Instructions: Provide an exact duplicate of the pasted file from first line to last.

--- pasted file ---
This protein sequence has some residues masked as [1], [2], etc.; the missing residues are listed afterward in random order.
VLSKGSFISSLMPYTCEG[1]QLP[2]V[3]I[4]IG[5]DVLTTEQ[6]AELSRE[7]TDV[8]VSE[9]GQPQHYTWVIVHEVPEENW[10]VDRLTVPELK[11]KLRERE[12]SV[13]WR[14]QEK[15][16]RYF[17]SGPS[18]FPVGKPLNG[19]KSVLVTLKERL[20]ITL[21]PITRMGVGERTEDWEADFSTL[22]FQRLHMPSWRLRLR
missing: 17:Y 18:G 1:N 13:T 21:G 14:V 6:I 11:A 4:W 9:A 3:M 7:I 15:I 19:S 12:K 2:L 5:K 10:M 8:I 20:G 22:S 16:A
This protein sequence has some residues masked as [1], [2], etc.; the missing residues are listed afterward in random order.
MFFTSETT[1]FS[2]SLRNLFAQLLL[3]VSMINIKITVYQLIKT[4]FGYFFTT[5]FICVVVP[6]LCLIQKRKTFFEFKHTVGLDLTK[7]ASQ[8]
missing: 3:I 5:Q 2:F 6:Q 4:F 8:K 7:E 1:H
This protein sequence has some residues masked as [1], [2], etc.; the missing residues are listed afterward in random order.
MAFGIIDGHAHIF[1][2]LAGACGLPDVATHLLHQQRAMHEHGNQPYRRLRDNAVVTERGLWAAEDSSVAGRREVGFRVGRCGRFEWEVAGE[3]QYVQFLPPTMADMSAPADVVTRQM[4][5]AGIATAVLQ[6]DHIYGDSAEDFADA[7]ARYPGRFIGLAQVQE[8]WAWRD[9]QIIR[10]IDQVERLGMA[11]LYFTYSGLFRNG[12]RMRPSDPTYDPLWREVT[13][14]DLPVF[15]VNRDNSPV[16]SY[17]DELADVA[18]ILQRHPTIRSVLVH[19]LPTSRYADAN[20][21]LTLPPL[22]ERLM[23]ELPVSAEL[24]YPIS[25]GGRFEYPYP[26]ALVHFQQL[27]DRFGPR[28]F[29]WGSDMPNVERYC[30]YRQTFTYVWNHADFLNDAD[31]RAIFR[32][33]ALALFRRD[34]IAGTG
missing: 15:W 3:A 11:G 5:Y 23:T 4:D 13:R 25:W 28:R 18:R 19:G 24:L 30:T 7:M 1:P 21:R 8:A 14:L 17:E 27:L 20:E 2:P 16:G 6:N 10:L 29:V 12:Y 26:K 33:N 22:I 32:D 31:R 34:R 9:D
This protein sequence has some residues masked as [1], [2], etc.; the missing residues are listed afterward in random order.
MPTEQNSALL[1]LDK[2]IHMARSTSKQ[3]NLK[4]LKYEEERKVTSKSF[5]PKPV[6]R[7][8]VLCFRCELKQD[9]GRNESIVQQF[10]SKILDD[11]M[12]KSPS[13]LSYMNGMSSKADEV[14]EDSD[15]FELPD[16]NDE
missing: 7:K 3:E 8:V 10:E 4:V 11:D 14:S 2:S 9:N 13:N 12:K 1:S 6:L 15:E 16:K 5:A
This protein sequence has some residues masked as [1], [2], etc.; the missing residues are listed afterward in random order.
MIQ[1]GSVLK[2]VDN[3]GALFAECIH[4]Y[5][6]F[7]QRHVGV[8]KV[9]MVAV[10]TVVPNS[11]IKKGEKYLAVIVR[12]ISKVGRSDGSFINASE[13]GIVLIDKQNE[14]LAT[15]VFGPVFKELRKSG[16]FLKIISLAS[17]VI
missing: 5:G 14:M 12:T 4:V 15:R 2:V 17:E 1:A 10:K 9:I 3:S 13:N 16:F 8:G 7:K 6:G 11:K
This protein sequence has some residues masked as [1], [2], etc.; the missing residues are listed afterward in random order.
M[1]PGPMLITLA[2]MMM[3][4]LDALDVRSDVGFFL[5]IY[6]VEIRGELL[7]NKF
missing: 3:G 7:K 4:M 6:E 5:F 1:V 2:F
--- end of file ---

This protein sequence has some residues masked as [1], [2], etc.; the missing residues are listed afterward in random order.
VLSKGSFISSLMPYTCEG[1]QLP[2]V[3]I[4]IG[5]DVLTTEQ[6]AELSRE[7]TDV[8]VSE[9]GQPQHYTWVIVHEVPEENW[10]VDRLTVPELK[11]KLRERE[12]SV[13]WR[14]QEK[15][16]RYF[17]SGPS[18]FPVGKPLNG[19]KSVLVTLKERL[20]ITL[21]PITRMGVGERTEDWEADFSTL[22]FQRLHMPSWRLRLR
missing: 17:Y 18:G 1:N 13:T 21:G 14:V 6:I 11:A 4:W 9:A 3:M 7:I 15:I 19:S 12:K 2:L 5:K 10:M 8:I 20:G 22:S 16:A
This protein sequence has some residues masked as [1], [2], etc.; the missing residues are listed afterward in random order.
MFFTSETT[1]FS[2]SLRNLFAQLLL[3]VSMINIKITVYQLIKT[4]FGYFFTT[5]FICVVVP[6]LCLIQKRKTFFEFKHTVGLDLTK[7]ASQ[8]
missing: 3:I 5:Q 2:F 6:Q 4:F 8:K 7:E 1:H
This protein sequence has some residues masked as [1], [2], etc.; the missing residues are listed afterward in random order.
MAFGIIDGHAHIF[1][2]LAGACGLPDVATHLLHQQRAMHEHGNQPYRRLRDNAVVTERGLWAAEDSSVAGRREVGFRVGRCGRFEWEVAGE[3]QYVQFLPPTMADMSAPADVVTRQM[4][5]AGIATAVLQ[6]DHIYGDSAEDFADA[7]ARYPGRFIGLAQVQE[8]WAWRD[9]QIIR[10]IDQVERLGMA[11]LYFTYSGLFRNG[12]RMRPSDPTYDPLWREVT[13][14]DLPVF[15]VNRDNSPV[16]SY[17]DELADVA[18]ILQRHPTIRSVLVH[19]LPTSRYADAN[20][21]LTLPPL[22]ERLM[23]ELPVSAEL[24]YPIS[25]GGRFEYPYP[26]ALVHFQQL[27]DRFGPR[28]F[29]WGSDMPNVERYC[30]YRQTFTYVWNHADFLNDAD[31]RAIFR[32][33]ALALFRRD[34]IAGTG
missing: 15:W 3:A 11:G 5:Y 23:T 4:D 13:R 25:W 28:R 18:R 19:G 24:L 30:T 7:M 1:P 21:R 8:A 14:L 17:E 27:L 20:E 2:P 16:G 6:N 10:L 29:V 12:Y 26:K 33:N 22:I 32:D 31:R 34:R 9:D
This protein sequence has some residues masked as [1], [2], etc.; the missing residues are listed afterward in random order.
MPTEQNSALL[1]LDK[2]IHMARSTSKQ[3]NLK[4]LKYEEERKVTSKSF[5]PKPV[6]R[7][8]VLCFRCELKQD[9]GRNESIVQQF[10]SKILDD[11]M[12]KSPS[13]LSYMNGMSSKADEV[14]EDSD[15]FELPD[16]NDE
missing: 7:K 3:E 8:V 10:E 4:V 11:D 14:S 2:S 9:N 13:N 12:K 1:S 6:L 15:E 16:K 5:A
This protein sequence has some residues masked as [1], [2], etc.; the missing residues are listed afterward in random order.
MIQ[1]GSVLK[2]VDN[3]GALFAECIH[4]Y[5][6]F[7]QRHVGV[8]KV[9]MVAV[10]TVVPNS[11]IKKGEKYLAVIVR[12]ISKVGRSDGSFINASE[13]GIVLIDKQNE[14]LAT[15]VFGPVFKELRKSG[16]FLKIISLAS[17]VI
missing: 5:G 14:M 12:T 4:V 15:R 2:V 17:E 1:A 10:K 9:I 3:S 13:N 16:F 8:G 7:K 6:G 11:K
This protein sequence has some residues masked as [1], [2], etc.; the missing residues are listed afterward in random order.
M[1]PGPMLITLA[2]MMM[3][4]LDALDVRSDVGFFL[5]IY[6]VEIRGELL[7]NKF
missing: 3:G 7:K 4:M 6:E 5:F 1:V 2:F